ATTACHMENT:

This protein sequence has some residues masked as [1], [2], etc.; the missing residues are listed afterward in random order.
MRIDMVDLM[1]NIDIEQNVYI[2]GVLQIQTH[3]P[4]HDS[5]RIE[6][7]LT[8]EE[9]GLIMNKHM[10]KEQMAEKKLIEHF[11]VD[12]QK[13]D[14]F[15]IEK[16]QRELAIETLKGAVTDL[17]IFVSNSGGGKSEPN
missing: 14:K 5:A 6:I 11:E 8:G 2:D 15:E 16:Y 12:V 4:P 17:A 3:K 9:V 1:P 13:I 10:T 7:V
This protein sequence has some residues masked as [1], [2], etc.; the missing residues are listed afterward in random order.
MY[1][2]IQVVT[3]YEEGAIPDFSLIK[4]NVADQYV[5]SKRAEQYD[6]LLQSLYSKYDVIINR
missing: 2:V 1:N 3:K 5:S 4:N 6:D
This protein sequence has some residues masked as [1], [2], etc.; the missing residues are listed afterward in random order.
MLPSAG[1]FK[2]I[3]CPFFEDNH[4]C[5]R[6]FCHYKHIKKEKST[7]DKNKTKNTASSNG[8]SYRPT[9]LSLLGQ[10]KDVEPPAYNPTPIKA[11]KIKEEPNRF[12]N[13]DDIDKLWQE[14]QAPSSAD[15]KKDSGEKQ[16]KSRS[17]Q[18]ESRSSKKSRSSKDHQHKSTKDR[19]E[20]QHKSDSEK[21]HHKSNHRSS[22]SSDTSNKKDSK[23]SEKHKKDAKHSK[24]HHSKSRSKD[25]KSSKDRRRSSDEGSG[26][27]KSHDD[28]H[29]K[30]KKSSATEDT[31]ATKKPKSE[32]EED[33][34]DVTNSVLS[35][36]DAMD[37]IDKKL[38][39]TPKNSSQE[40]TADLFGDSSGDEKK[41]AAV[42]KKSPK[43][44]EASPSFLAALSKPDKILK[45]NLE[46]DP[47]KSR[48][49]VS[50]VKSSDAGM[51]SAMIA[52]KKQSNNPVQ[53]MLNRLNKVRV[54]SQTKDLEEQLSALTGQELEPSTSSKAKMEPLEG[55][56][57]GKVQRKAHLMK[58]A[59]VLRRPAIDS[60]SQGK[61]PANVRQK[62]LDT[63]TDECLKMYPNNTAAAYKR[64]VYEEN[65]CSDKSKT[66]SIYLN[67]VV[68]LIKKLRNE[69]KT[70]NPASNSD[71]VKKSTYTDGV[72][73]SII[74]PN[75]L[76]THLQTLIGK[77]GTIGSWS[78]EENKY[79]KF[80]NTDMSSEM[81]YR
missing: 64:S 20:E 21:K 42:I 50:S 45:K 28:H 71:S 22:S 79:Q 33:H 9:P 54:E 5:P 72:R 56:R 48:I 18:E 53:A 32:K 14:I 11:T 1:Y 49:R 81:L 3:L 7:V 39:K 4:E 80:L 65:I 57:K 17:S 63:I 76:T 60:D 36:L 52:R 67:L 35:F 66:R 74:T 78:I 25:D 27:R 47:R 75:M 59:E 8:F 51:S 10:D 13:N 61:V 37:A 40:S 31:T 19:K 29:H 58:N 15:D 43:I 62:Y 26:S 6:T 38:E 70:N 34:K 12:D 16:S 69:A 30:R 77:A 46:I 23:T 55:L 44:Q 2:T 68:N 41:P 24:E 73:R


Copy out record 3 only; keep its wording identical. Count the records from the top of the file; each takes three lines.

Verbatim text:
This protein sequence has some residues masked as [1], [2], etc.; the missing residues are listed afterward in random order.
MLPSAG[1]FK[2]I[3]CPFFEDNH[4]C[5]R[6]FCHYKHIKKEKST[7]DKNKTKNTASSNG[8]SYRPT[9]LSLLGQ[10]KDVEPPAYNPTPIKA[11]KIKEEPNRF[12]N[13]DDIDKLWQE[14]QAPSSAD[15]KKDSGEKQ[16]KSRS[17]Q[18]ESRSSKKSRSSKDHQHKSTKDR[19]E[20]QHKSDSEK[21]HHKSNHRSS[22]SSDTSNKKDSK[23]SEKHKKDAKHSK[24]HHSKSRSKD[25]KSSKDRRRSSDEGSG[26][27]KSHDD[28]H[29]K[30]KKSSATEDT[31]ATKKPKSE[32]EED[33][34]DVTNSVLS[35][36]DAMD[37]IDKKL[38][39]TPKNSSQE[40]TADLFGDSSGDEKK[41]AAV[42]KKSPK[43][44]EASPSFLAALSKPDKILK[45]NLE[46]DP[47]KSR[48][49]VS[50]VKSSDAGM[51]SAMIA[52]KKQSNNPVQ[53]MLNRLNKVRV[54]SQTKDLEEQLSALTGQELEPSTSSKAKMEPLEG[55][56][57]GKVQRKAHLMK[58]A[59]VLRRPAIDS[60]SQGK[61]PANVRQK[62]LDT[63]TDECLKMYPNNTAAAYKR[64]VYEEN[65]CSDKSKT[66]SIYLN[67]VV[68]LIKKLRNE[69]KT[70]NPASNSD[71]VKKSTYTDGV[72][73]SII[74]PN[75]L[76]THLQTLIGK[77]GTIGSWS[78]EENKY[79]KF[80]NTDMSSEM[81]YR
missing: 64:S 20:E 21:K 42:I 50:S 45:K 28:H 71:S 22:S 79:Q 33:H 9:P 54:E 5:P 72:R 56:R 48:I 18:E 53:A 32:K 14:I 11:T 1:Y 49:R 81:L 3:L 7:V 39:K 4:E 80:L 65:I 57:K 17:S 63:I 76:T 60:D 36:L 52:R 67:L 35:F 66:R 74:T 78:I 25:D 27:R 47:R 75:M 59:E 8:F 51:S 10:D 13:N 61:V 37:A 40:S 31:T 19:K 29:H 58:N 15:D 43:I 62:Y 26:S 6:T 38:E 70:N 34:K 12:D 16:S 69:A 30:R 77:A 46:I 23:T 55:L 44:Q 2:T 68:N 41:P 24:E 73:R